Why John Sculley Believes Now is the Right Time to Take Your Moonshot

The former head of Pepsi and Apple says there’s never been a better moment for entrepreneurship. How to take advantage

 
Written by Robert Gold

To run one of the world’s biggest companies is an impressive achievement; to have run two just seems greedy. Fortunately former PepsiCo president andApple CEO John Sculley, isn’t hoarding the insights he gained in those two high-profile jobs and the other experiences he’s had during his long career in business.

Moonshot!: Game Changing Strategies to Build Billion-Dollar Businesses is not an autobiography, Sculley insists, but a book of lessons that I and other entrepreneurs have learned while building successful businesses.

Sculley thinks the book particularly timely because of broader economic trends that are incentivizing entrepreneurship. Large corporations and governments aren’t hiring, and the rise of the contractor economy means it’s relatively cheap to embark on a new venture.

“We’re in this truly amazing moment for anybody who’s interested in building a successful entrepreneurial business on a substantial scale,” says Sculley. Here’s what he thinks new entrepreneurs need to understand if they want to make the most of this opportune moment for entrepreneurship.

Outcomes matter more than technology

Today’s most talked-about startups and valuable companies can be found in the technology sector. Solutions like cloud computing, Big Data analytics and mobility are the buzzwords of business, but Sculley says entrepreneurs need to focus on what these technologies enable, not the technologies themselves. “It’s the derivative effects of those technologies that is shifting market power from large, incumbent product and service companies all over the world to new companies,” he says. “Customers are paying more attention to the opinions of other customers than they are to the established positions of the incumbent companies.”

Sculley cites the example of the food services industry, where established players like McDonald’s are facing tough competition from upstart fast-casual outfits. The reason that the global fast-food giant finds itself backed into a corner is simple, according to Sculley. “If you go online and look at customers’ opinions of Shake Shack and Chipotle, you’ll see very happy customers and they’re telling other customers just how good they feel,” he explains.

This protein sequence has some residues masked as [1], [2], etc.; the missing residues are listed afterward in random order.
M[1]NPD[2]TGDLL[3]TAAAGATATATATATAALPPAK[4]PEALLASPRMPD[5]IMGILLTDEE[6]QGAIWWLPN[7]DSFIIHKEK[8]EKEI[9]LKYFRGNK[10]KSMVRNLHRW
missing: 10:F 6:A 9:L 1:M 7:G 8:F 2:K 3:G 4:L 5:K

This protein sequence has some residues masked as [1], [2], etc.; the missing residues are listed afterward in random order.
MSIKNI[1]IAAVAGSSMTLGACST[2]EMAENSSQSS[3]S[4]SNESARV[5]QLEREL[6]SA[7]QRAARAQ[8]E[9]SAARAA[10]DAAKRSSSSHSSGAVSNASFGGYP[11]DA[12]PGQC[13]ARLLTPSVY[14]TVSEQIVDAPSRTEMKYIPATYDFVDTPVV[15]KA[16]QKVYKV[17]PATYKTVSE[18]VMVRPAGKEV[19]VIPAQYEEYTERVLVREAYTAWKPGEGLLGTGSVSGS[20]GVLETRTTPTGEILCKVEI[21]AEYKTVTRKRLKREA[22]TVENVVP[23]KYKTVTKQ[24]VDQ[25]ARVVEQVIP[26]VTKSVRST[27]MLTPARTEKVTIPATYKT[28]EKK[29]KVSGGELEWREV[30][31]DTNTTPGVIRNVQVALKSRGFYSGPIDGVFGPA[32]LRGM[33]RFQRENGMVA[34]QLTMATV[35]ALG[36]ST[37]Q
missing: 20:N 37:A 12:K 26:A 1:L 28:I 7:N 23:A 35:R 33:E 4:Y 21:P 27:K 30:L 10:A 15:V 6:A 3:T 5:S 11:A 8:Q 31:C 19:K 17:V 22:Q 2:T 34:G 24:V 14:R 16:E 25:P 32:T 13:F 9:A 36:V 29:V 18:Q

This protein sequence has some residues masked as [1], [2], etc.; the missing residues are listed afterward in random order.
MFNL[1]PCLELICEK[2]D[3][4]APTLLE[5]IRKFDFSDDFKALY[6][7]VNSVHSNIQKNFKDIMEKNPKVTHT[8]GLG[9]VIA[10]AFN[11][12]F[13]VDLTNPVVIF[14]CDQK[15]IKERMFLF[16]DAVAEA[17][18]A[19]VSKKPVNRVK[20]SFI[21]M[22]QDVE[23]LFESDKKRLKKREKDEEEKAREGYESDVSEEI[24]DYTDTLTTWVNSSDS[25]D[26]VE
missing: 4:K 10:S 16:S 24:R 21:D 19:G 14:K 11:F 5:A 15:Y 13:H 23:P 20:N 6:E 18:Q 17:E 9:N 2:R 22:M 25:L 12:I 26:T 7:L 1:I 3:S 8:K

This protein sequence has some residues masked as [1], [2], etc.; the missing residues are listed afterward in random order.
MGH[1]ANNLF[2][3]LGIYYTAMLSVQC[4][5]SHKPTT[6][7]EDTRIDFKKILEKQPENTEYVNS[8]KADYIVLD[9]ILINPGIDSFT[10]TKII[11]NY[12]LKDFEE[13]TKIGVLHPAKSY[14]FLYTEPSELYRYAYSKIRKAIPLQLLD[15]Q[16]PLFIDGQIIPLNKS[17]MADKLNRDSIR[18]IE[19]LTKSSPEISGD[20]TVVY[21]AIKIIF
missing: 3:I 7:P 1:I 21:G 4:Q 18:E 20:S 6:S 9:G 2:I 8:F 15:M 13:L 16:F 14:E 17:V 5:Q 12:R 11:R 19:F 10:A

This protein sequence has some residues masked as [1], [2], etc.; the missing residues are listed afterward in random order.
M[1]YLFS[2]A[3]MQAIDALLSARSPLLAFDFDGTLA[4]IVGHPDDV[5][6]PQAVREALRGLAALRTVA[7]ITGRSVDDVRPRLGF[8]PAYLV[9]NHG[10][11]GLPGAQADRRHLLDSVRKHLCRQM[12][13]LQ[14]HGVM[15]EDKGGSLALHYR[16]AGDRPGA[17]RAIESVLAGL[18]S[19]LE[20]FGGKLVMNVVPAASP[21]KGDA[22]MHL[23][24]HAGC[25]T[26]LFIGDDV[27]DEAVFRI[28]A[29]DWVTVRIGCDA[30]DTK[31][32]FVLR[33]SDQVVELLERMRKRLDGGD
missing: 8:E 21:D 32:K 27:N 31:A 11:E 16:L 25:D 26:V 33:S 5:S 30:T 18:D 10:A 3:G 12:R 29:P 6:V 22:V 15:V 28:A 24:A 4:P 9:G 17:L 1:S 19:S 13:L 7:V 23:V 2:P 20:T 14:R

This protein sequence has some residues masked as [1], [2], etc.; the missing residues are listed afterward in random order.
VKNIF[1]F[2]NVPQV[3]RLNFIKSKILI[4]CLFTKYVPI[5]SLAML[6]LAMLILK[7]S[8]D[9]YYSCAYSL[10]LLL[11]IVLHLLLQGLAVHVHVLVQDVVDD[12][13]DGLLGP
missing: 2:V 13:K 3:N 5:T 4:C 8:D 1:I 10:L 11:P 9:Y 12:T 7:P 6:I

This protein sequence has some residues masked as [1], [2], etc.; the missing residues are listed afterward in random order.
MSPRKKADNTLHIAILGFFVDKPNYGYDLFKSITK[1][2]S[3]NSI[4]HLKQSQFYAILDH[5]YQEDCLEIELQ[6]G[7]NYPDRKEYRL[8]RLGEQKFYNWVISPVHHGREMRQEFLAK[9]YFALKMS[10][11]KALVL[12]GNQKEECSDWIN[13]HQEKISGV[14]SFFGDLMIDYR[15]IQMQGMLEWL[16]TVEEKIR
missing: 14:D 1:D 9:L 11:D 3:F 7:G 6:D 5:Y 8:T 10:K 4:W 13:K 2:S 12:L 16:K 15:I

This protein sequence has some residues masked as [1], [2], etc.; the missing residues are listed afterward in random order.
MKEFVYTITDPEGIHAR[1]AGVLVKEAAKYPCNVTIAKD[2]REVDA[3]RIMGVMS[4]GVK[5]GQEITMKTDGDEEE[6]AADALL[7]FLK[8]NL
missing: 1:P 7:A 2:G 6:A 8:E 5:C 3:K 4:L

Deliver a standout product with great service, and you too could benefit from making today’s empowered consumer happy.

Take advantage of mentorship

Sculley admits to knowing fairly little about Silicon Valley culture when he moved there to take over Apple in 1983. Unlike today’s entrepreneurs, he couldn’t simply seek out a mentor to learn from. “I had been really only in Corporate America, so it was an entirely new experience to me,” he says. “There was no one there I could turn to—there was no e-mail, there were no mobile phones, there was no easy way to have conversations on a routine basis with somebody.”

Today’s entrepreneurs face no such problem staying in touch with mentors, and there’s no shortage of experienced business people—like Sculley himself—willing to offer advice and assistance. You just have to be willing to ask.

Focus on the customer first

Entrepreneurs and established executives alike are taught that they need to lay out a thorough business plan in order to succeed. Yet if you review that laboriously-crafted plan just a year later you’ll find that very little actually got done says Sculley. “My sense is that the business plan is really just a budgeting process,” he says. “What you really want is the customer plan.”

Research suggests that acquiring a new customer can cost five to eight times as much as it would have run you to keep an existing one who departed instead. “Keeping a happy customer happy inside of your franchise is a far better business decision than just going out and trying to find another customer,” Sculley says.

Have a sense of urgency

Big established corporations have a lot of middle managers with veto power. “That means that things take a long time to get €˜yes’ answers,” observes Sculley. Entrepreneurs have the advantage of a higher risk tolerance, and “have to be willing to do things on a faster, more flexible time schedule.”

Learn what you don’t know

No entrepreneur is an island. So while your own skills and interests are crucial to finding the right business idea, it takes more than one person to make a startup successful. “Entrepreneurs by definition wear different hats at different times,” Sculley says. “[You] have to be able to not only become an expert in a domain—where you have to really know your way around and have a network of relationships—but you’ve got to know how to recruit talent that may have expertise in domains that you don’t have talent or experience in.”

As your challenges and opportunities change, so should your business. You need to be an adaptive entrepreneur, says Sculley: “What you do in the startup phase is dramatically different than what you do during the expansion stage.”

For more insights from John Sculley, listen to this week’s BusinessCast by clicking the button above or download by clicking on the iTunes logo below:

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Originally appeared on PROFITguide.com

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